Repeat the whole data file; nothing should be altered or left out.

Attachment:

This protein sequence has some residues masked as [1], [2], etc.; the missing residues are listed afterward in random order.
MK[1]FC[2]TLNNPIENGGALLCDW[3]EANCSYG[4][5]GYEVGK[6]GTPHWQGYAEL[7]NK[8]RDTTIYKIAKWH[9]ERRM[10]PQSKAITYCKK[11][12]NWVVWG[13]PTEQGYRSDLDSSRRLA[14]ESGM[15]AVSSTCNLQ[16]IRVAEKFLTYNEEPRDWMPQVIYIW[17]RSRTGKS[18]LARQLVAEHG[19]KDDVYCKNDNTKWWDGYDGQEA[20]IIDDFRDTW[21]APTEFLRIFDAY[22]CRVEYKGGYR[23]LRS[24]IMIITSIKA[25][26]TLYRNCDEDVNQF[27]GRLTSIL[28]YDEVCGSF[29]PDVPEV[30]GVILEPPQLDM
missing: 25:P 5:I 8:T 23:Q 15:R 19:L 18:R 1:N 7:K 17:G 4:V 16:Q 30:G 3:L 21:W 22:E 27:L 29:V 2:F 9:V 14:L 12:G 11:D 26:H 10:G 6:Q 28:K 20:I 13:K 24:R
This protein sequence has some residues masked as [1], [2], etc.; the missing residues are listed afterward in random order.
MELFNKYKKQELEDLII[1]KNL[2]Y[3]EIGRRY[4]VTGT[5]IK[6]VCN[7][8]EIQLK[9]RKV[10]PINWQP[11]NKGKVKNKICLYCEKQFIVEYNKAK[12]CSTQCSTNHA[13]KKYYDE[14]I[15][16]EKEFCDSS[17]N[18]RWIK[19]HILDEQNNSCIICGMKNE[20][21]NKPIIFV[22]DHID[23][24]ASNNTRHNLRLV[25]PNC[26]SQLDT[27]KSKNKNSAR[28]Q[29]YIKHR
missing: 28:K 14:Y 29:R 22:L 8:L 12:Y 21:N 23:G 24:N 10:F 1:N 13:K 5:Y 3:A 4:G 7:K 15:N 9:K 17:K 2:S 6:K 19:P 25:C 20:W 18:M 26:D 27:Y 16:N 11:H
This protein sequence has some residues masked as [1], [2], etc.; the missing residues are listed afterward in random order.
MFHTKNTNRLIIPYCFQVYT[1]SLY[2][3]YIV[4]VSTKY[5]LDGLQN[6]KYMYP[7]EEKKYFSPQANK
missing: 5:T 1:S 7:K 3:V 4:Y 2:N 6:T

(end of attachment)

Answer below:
This protein sequence has some residues masked as [1], [2], etc.; the missing residues are listed afterward in random order.
MK[1]FC[2]TLNNPIENGGALLCDW[3]EANCSYG[4][5]GYEVGK[6]GTPHWQGYAEL[7]NK[8]RDTTIYKIAKWH[9]ERRM[10]PQSKAITYCKK[11][12]NWVVWG[13]PTEQGYRSDLDSSRRLA[14]ESGM[15]AVSSTCNLQ[16]IRVAEKFLTYNEEPRDWMPQVIYIW[17]RSRTGKS[18]LARQLVAEHG[19]KDDVYCKNDNTKWWDGYDGQEA[20]IIDDFRDTW[21]APTEFLRIFDAY[22]CRVEYKGGYR[23]LRS[24]IMIITSIKA[25][26]TLYRNCDEDVNQF[27]GRLTSIL[28]YDEVCGSF[29]PDVPEV[30]GVILEPPQLDM
missing: 25:P 5:I 8:T 23:Q 15:R 19:L 18:R 1:N 7:K 17:G 4:V 16:Q 30:G 3:L 21:W 22:E 27:L 29:V 2:F 9:V 14:L 12:G 11:D 26:H 10:G 6:Q 28:K 20:I 13:K 24:R
This protein sequence has some residues masked as [1], [2], etc.; the missing residues are listed afterward in random order.
MELFNKYKKQELEDLII[1]KNL[2]Y[3]EIGRRY[4]VTGT[5]IK[6]VCN[7][8]EIQLK[9]RKV[10]PINWQP[11]NKGKVKNKICLYCEKQFIVEYNKAK[12]CSTQCSTNHA[13]KKYYDE[14]I[15][16]EKEFCDSS[17]N[18]RWIK[19]HILDEQNNSCIICGMKNE[20][21]NKPIIFV[22]DHID[23][24]ASNNTRHNLRLV[25]PNC[26]SQLDT[27]KSKNKNSAR[28]Q[29]YIKHR
missing: 28:K 14:Y 29:R 22:L 8:L 12:Y 21:N 23:G 24:N 10:F 1:N 13:K 5:Y 3:A 4:G 7:K 15:N 9:K 17:K 2:S 6:K 19:P 25:C 20:W 18:M 26:D 27:Y 16:N 11:H
This protein sequence has some residues masked as [1], [2], etc.; the missing residues are listed afterward in random order.
MFHTKNTNRLIIPYCFQVYT[1]SLY[2][3]YIV[4]VSTKY[5]LDGLQN[6]KYMYP[7]EEKKYFSPQANK
missing: 5:T 1:S 7:K 3:V 4:Y 2:N 6:T